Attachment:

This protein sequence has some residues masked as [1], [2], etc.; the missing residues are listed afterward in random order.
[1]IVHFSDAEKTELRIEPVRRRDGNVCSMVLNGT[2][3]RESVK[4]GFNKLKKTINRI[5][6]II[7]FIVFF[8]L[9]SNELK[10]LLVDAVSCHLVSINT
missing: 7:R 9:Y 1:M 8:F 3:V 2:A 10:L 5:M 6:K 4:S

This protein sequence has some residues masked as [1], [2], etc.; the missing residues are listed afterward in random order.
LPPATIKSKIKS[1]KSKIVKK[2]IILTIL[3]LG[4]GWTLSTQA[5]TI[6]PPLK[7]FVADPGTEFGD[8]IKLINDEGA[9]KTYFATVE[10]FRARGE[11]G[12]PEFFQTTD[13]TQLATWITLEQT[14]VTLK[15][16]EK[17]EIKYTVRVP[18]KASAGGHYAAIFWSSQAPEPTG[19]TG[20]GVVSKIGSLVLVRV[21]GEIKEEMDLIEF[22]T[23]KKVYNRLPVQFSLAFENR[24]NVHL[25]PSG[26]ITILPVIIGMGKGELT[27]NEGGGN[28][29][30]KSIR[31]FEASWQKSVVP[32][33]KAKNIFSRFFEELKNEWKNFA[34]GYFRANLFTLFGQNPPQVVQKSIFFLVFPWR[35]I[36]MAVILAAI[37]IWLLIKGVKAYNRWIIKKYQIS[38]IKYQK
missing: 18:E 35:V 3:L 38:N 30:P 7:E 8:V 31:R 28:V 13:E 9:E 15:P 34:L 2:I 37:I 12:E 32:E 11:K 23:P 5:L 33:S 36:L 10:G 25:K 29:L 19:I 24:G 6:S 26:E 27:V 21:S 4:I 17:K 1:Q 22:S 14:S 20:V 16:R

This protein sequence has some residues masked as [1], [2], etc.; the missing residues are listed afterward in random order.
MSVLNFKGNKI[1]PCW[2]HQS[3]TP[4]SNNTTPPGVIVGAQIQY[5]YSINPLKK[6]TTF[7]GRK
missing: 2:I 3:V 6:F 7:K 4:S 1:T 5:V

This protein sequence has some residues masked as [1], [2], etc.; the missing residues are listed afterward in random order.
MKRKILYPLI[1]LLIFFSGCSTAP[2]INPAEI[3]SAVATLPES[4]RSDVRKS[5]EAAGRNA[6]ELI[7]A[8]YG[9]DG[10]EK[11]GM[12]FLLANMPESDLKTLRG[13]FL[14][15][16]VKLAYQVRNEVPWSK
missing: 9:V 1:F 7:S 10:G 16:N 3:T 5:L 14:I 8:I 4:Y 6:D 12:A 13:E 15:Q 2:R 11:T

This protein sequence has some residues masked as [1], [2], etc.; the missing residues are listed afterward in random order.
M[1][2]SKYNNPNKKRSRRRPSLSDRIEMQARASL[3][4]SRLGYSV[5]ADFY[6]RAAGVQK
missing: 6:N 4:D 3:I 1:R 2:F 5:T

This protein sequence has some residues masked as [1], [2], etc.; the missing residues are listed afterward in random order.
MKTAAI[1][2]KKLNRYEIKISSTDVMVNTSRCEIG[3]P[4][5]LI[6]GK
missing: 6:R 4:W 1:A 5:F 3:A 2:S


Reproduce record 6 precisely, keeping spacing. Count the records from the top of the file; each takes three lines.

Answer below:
This protein sequence has some residues masked as [1], [2], etc.; the missing residues are listed afterward in random order.
MKTAAI[1][2]KKLNRYEIKISSTDVMVNTSRCEIG[3]P[4][5]LI[6]GK
missing: 6:R 4:W 1:A 5:F 3:A 2:S